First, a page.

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The Shores of Hazeron Project
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The following is excerpted from an e-mail received recently. It is a typical battery of questions that I get from college students. Perhaps it is part of a school project.

Firstly, which programming language is SoH primarily made with? A lot of projects seem to use C++ or C#, as they look to be the standard. 

Secondly, where did you originally start with such a large and unique project like SoH? Did you have some kind of general outline you planned out in advance like the list you have on your about page or did you introduce systems as and when they fit in?

Lastly, do you have any recommended reading or even general advice for someone who wanted to go about this type of project?

Shores of Hazeron is written almost entirely in C++. The Hazeron Status page shows the current source code line counts. After C++, the next largest chunk of source code is written in OpenGL Shader Language (GLSL). Then there is a smattering of shell scripts and other supporting materials. All told, they would comprise 57 500 page books, if printed in book form, without illustrations.

Shores of Hazeron started with a mental vision of a game scene.

Being a computer geek, I was working on automating some of the dice rolling processes of the Traveller role-playing game one afternoon, in preparation for the weekly get together of booze and space adventure with my Air Force buddies. Oh, to be young again.

Tapping away at my keyboard, I fell into a reverie, imagining a fully 3D computer graphic environment where I was walking down the corridor of a spacecraft, looked out the window, and saw a space station orbiting a world. Spacecraft were going about missions of their own, to and from the planet's surface, living and working in space. All the while, my spacecraft was on a mission of its own, unrelated to their activities.

It was a highly ambitious daydream considering the 1.25 MHz computer I was using, built from a kit, with no graphical capabilities whatsoever, just an ASCII dumb terminal. Internet? What's that?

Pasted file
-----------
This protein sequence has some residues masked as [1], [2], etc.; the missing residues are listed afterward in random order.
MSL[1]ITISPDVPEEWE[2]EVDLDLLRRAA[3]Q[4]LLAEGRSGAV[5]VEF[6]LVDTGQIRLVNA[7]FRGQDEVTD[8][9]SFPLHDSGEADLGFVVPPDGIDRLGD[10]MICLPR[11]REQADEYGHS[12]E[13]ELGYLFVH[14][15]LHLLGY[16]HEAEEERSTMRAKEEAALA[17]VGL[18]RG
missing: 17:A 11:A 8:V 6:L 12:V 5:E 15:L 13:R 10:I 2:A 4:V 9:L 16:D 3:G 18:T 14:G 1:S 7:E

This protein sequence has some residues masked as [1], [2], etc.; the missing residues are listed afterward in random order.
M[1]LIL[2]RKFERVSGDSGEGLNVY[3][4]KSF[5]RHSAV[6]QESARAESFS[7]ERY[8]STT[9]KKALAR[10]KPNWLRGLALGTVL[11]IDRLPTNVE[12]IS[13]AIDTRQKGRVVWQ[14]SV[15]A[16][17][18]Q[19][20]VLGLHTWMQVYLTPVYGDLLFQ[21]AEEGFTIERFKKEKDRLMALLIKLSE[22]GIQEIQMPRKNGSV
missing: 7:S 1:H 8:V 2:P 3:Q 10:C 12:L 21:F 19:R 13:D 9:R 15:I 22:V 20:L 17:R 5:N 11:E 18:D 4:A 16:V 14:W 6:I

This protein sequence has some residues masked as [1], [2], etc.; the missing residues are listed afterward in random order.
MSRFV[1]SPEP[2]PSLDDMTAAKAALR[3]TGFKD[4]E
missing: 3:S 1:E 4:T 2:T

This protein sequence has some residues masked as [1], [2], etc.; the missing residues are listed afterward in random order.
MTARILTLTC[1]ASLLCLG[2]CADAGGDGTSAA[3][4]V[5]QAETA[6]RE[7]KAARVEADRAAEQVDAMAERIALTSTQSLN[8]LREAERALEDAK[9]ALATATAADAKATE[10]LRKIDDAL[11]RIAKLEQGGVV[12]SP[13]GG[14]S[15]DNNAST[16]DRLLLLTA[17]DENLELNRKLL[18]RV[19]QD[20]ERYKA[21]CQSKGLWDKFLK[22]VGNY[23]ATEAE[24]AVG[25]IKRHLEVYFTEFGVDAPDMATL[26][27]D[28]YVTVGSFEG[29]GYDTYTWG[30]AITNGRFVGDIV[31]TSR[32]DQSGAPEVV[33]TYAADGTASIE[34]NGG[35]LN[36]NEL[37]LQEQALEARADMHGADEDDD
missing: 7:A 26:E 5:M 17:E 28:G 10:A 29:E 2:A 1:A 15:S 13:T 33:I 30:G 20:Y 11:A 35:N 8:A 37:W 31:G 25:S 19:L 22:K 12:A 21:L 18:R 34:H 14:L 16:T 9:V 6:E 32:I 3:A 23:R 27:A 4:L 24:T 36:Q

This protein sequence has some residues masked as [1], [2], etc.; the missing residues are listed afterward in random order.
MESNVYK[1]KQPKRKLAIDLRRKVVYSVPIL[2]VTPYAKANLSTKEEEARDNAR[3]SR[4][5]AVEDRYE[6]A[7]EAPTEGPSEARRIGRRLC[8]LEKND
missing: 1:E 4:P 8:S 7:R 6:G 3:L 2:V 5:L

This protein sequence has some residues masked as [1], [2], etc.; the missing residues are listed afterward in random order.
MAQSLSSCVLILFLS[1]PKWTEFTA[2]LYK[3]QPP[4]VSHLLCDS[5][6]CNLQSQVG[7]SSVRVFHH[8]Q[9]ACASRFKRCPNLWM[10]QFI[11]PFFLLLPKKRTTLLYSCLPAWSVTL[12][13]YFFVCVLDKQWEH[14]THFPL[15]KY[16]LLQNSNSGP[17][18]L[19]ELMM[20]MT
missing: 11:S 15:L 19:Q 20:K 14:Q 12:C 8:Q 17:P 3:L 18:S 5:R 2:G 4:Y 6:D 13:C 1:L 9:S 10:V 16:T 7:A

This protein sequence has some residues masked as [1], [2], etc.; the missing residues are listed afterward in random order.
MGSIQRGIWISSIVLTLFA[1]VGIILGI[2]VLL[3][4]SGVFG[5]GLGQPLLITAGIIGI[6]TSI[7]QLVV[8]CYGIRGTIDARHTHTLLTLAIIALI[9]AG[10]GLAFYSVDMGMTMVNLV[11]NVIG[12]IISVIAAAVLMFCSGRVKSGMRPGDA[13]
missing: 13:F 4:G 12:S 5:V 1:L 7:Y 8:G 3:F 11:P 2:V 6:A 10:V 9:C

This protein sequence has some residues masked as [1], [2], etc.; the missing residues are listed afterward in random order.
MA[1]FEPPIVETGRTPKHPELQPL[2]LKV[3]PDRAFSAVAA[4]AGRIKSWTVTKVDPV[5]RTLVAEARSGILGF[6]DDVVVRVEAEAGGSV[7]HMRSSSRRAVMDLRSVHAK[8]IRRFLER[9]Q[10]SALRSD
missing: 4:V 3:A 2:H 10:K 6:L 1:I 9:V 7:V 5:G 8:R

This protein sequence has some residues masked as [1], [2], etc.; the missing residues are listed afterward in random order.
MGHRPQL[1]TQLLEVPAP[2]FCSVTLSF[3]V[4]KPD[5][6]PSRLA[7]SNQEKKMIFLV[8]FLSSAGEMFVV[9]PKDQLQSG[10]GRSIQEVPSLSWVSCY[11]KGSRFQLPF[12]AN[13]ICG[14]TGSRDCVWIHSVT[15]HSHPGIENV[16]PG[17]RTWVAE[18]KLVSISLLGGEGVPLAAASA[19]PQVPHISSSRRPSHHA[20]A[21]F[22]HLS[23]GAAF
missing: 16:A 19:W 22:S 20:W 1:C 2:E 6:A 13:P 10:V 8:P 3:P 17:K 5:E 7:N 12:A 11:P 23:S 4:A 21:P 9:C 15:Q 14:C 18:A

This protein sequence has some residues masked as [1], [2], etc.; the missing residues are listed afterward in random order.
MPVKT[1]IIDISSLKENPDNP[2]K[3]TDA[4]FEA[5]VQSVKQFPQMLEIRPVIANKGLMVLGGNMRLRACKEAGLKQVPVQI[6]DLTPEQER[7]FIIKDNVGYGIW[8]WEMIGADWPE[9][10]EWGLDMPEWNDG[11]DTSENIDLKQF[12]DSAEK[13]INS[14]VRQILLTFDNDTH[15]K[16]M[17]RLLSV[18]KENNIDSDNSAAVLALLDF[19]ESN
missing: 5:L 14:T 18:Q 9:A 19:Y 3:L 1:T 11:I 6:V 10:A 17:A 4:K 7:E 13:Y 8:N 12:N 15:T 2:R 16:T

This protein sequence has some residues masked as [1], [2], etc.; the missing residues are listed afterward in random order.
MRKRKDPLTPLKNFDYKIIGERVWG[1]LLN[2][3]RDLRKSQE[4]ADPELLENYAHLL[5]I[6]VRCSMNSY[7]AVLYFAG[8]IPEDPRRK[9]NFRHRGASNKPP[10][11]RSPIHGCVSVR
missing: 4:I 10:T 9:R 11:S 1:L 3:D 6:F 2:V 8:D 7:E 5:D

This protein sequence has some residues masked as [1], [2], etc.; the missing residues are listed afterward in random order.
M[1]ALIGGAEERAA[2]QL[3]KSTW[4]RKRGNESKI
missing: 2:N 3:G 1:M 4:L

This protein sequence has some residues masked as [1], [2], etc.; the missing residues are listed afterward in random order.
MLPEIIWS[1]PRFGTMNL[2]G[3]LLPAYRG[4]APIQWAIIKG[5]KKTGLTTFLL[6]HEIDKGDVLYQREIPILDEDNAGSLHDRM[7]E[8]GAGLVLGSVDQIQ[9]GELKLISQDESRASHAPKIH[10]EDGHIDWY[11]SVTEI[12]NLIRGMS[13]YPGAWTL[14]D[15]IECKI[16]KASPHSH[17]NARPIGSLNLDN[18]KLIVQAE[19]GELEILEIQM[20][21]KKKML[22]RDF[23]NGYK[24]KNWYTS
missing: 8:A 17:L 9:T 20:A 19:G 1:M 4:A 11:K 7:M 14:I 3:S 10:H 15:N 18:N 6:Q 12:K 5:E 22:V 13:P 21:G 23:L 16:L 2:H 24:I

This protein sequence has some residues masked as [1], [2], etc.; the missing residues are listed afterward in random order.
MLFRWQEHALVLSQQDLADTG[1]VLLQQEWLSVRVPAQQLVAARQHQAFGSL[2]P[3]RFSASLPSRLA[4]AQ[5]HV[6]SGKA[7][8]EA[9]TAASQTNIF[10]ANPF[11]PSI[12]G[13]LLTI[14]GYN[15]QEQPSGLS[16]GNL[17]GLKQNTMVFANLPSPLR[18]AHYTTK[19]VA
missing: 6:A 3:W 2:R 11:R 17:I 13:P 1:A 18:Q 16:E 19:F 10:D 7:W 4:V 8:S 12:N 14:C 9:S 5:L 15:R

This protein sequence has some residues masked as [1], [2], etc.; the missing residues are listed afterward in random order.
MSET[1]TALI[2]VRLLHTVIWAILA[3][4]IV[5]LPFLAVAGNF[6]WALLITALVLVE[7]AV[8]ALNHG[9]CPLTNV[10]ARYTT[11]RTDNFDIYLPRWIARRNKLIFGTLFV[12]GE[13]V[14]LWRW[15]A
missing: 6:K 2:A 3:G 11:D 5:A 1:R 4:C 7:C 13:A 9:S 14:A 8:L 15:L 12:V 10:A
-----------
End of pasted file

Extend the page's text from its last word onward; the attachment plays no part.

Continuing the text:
As it were, I devoted my entire career to developing the skills necessary to write that code. I founded a software company and developed a revolutionary CAD program to produce the revenue necessary to do it.

I wrote that program. It is called Shores of Hazeron.

There was an architectural plan for the overall project from the beginning. I spent considerable time planning how this all had to work, involving multiple computers with varying capabilities. Quite a bit of work went into developing the underlying concepts, particularly the 3D interrelationships of objects, before writing tons of code.

Development of the server and client programs has remained true to that original architecture. Some details of implementation have changed along the way but the original architecture remains intact.

Let me address the topic of "introducing systems as they fit in". Every single detail of the software was not worked out ahead of time. On a project of this size, one must be prepared to forge ahead with incomplete information, knowing that you can solve whatever challenges come your way, if they are solveable using computer code. For example, I knew players in the game would have to shoot guns from the beginning. I didn't have to define it more than that. It isn't necessary to know precisely how your gun is going to shoot on the first day. You know when you get there that it will just require more code and that you'll be able to work it out.

In fact, that WAS the game for many years. Each time I wanted to do something new, code had to be written. I can remember those first moments of finally getting my body through the door of a spaceship, or finally getting a spaceship to enter the landing bay of another spaceship in orbit. From a programming perspective, it's been a lot of fun, punctuated by a few moments of sobbing fist-pounding frustration.

In the beginning of the project, the universe was very coarse and planets had little detail. That coalesced into what it is today, after years of grinding work, sometimes nine steps back for every ten forward.

To anyone thinking seriously about a career in programming, I recommend the book C++ From the Ground Up by Herbert Schildt. In fact, I recommend it so much that I have purchased and given away many copies of that book over the years, two within just the last few years to a couple of promising young men I met at a local restaurant, so I know you can still get the book. That book changed my life, way back when.


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